In order to get the freshest crab meat, find out here how to catch crabs at the beach. There's a thrill in catching crabs that is rare; you are going up against something, that, while small, can slice into your flesh with their claws and scamper away in a highly amusing manner. Be aware, crabs are dangerous, in that you might end up losing a part of your finger if you're not careful. Now you have a few options, but need a few items to help you out.
To catch crabs, you will need:
- A pair of thick gloves that can withstand cuts (think leather or knife proof)
- Bait, such as raw chicken
- Twenty feet of thin rope or heavy fishing line
- A sinker or weight
- A hand net, at least one foot wide
- A large bucket
- [Optional] A crab trap
- Check your state laws on crab fishing. Each state has their own laws on seasons, limits, and types of crabs which can be taken. Make sure you adhere to these laws.
- Decide what method you want to use. Your choices are to use a crab trap (either purchased or homemade) or to use bait attached to a line to drag the crab in.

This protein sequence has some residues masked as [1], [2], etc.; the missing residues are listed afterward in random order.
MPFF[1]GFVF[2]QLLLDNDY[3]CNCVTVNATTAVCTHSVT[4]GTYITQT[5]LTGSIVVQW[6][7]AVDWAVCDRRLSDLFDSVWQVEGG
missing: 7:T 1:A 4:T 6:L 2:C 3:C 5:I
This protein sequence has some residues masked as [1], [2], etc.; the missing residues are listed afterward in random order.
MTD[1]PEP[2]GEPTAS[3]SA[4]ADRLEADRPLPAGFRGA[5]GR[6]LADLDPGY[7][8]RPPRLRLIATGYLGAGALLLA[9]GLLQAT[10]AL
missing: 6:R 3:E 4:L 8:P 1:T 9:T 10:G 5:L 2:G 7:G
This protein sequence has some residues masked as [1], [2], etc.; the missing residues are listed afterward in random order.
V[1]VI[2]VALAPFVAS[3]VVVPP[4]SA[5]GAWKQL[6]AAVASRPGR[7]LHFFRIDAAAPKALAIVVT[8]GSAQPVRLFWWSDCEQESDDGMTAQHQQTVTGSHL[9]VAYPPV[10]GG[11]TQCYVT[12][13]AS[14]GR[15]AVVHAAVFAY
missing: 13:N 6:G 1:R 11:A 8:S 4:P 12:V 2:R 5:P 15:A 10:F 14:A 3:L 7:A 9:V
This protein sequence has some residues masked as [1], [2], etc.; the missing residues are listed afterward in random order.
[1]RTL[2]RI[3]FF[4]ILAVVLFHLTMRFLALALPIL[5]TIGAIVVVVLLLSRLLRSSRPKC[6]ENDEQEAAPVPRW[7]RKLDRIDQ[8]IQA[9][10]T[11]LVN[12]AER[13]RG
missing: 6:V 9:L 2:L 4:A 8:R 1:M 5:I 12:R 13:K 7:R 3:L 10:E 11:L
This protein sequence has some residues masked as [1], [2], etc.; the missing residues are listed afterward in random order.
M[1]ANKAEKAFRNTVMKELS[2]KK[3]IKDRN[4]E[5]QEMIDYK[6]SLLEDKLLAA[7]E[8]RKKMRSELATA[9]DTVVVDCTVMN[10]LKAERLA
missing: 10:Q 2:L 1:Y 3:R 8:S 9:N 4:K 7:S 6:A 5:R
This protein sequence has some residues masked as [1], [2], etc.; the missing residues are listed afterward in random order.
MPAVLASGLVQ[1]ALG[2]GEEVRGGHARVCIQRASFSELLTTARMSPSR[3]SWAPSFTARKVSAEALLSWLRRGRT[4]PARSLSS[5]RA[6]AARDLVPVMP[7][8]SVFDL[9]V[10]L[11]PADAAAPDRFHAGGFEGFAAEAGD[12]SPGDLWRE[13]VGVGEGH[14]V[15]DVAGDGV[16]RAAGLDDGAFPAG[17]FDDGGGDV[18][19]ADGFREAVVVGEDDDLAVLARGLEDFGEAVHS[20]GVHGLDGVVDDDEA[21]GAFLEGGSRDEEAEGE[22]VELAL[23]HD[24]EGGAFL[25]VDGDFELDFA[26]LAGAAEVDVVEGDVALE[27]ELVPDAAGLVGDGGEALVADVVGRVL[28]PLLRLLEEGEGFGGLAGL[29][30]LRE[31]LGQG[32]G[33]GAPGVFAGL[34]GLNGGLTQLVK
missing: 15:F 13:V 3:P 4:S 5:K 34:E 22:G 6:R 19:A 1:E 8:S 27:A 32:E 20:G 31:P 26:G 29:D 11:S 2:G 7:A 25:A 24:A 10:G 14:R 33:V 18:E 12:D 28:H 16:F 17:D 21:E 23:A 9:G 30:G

Prepare your bait. Cut up some raw chicken into large pieces and attach them to the end of your line or in the trap.
- Pick your location. Crabs can be found around rocky areas where they can hide, in marsh areas, and also in various sandy/graveled beds. You should find a location that is convenient to you that will not interfere with other coastal operations, as well as being a known place to find crabs. You can ask at your local bait shop or other fishermen; they should be able to steer you to a good location.
Drop your trap or set your line. Attach a sinker to your line to keep it on the bottom. Put it in a spot that you think might give you the best results and ideally where you can see if a crab has taken the bait.
When there is a tug on the line, pull it up. You should feel a tug on the line if a crab is eating your bait. If using a trap where the bait is not attached to the line you pull up, you will have to keep an eye on it or check the trap periodically.
- Get the crab into the bucket. Have the net ready to pick the crab off the line. If using your hands, you want to grab the crab from behind, but not by the claws. You have a greater chance of being cut by the crab if you attempt to grab its claws. Also, the arms of a crab might come off, allowing the crab to escape and leaving you with just one or two claws for your troubles. Make sure you have some heavy gloves on in case the crab tries to use its claws.
- Check the crab to make sure you can keep it. Based on your state's laws, determine if the crab is a keeper. If not, toss it back into the water and try again.
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